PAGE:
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Kahinju, Vikitoliya
d. 1944
Church of Uganda (Anglican)
Uganda

 

[TORO]
Vikitoliya Kahinju was the nyina omukama (queen mother) of Mukama Daudi Kasagama. When Toro was invaded by Bunyoro in 1876[1] she fled with three of her children to Ankole. She was sheltered on route by the Bakonjo at Nyagwaki. In Ankole she was given refuge at the court of Ntare V, but Kabarega sent to have her children killed, and two of them were put to death. She escaped to Buganda with the third child and he was brought up with Byakweyamba.[2] She returned to Toro when Lugard reestablished the kingdom of Toro under Kasagama. She became one of the first to embrace Christianity and was baptized on May 8, 1896.[3] She then asked that Christian teachers should be sent to Nyagwaki to show her gratitude to the Bakonjo there who had sheltered her on her flight to Ankole. Her enclosure was at Ngoma, about a mile and a half from Fort Portal, and this quickly became a church center. She encouraged all the members of her household to become Christians, and punished those who did not go to church.[5] Several of her retinue became teachers.[6]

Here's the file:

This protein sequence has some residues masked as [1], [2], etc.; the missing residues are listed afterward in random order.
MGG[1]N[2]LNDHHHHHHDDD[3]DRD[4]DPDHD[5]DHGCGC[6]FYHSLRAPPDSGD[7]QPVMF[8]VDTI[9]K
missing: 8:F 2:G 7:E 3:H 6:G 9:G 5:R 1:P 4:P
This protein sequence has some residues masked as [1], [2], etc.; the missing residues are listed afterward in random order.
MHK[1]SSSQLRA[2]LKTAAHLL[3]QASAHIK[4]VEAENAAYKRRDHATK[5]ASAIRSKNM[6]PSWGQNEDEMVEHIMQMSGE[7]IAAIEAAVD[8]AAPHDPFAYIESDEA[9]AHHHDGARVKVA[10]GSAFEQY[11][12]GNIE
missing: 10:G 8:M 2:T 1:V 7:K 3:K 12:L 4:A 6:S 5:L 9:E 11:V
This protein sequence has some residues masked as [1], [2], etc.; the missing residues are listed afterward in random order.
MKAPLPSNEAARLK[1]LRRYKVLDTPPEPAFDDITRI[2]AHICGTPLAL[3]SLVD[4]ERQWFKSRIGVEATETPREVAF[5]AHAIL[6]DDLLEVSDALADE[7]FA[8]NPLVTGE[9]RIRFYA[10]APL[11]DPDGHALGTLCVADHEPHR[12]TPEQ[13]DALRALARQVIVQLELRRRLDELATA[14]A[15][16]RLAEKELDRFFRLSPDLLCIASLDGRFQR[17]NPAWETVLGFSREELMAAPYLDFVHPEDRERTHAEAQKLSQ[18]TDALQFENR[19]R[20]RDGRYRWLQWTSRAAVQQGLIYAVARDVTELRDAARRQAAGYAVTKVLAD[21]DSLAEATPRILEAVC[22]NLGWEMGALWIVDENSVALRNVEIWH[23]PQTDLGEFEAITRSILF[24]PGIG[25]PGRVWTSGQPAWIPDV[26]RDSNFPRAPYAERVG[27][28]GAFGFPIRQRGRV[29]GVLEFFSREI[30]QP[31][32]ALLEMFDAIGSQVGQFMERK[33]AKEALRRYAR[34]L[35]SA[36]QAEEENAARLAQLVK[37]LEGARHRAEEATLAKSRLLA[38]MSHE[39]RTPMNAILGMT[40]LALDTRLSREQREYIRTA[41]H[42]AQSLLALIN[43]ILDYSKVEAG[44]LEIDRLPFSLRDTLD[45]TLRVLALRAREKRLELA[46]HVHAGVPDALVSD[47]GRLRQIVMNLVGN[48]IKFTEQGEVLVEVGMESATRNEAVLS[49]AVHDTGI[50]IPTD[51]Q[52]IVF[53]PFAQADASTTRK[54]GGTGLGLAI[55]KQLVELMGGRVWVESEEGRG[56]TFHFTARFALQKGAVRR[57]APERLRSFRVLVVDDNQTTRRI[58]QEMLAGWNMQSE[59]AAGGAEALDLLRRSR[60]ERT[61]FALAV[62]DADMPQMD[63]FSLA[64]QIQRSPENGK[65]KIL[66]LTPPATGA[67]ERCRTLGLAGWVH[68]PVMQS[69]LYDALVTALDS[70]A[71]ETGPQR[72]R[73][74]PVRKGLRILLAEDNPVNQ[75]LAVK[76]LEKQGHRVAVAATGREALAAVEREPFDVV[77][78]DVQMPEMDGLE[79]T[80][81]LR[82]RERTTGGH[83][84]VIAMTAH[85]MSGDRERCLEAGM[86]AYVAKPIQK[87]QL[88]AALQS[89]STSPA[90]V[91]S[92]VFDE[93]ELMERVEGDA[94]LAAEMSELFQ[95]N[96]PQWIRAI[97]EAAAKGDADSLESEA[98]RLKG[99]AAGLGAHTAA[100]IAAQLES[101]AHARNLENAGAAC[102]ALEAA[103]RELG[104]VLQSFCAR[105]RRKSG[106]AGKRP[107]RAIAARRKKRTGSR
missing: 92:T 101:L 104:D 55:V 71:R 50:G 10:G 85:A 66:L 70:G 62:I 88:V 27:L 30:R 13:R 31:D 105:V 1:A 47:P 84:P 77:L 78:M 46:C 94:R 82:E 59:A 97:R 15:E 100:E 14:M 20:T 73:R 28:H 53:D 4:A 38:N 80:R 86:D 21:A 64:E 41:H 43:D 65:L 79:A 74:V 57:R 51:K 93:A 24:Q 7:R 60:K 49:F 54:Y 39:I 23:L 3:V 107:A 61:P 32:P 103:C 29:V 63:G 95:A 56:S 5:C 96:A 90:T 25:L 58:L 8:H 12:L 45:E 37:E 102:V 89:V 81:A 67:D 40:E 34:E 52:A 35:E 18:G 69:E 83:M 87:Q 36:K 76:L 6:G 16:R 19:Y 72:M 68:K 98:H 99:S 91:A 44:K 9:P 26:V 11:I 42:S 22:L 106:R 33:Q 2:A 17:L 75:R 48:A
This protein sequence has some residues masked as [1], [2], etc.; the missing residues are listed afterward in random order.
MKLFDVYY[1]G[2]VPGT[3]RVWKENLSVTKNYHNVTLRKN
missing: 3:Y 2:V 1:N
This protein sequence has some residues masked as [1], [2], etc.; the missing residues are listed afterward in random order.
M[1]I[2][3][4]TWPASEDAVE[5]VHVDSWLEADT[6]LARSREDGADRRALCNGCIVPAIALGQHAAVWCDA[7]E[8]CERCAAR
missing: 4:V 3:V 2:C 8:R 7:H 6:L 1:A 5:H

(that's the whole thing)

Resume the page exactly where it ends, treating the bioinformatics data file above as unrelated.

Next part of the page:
Louise Pirouet


Notes (short form; see List of Sources for complete citations):

  1. Bunyoro Church Magazine, Anon., p. 68
  2. Balya, 1966.
  3. Kabarole Baptism Register.
  4. Luck, 1963, p. 67.
  5. Fisher, 1905, p. 71; Johnson, 1906, p. 88.
  6. Toro Women Teachers Record; The Batebe, 1965.

This biography, written by Louise Pirouet, was included in “Appendix A: Biographical Notes,” on page 397 of “The Expansion of the Church of Uganda (N.A.C.) from Buganda into Northern and Western Uganda between 1891 and 1914, with Special Reference to the work of African Teachers and Evangelists” (PhD Thesis: University of East Africa, 1968). Pirouet published this thesis as Black Evangelists (London: Rex Collings, 1978). However, Black Evangelists does not reproduce the detailed biographies, complete with references to sources, found in Appendix A of the thesis. Print copies are available at Africana Section, Makerere University Library (U 02 P57); The Centre for Christianity Worldwide, Cambridge; and a microfilm copy at the School of Oriental Studies, London. [information from Angus Crichton]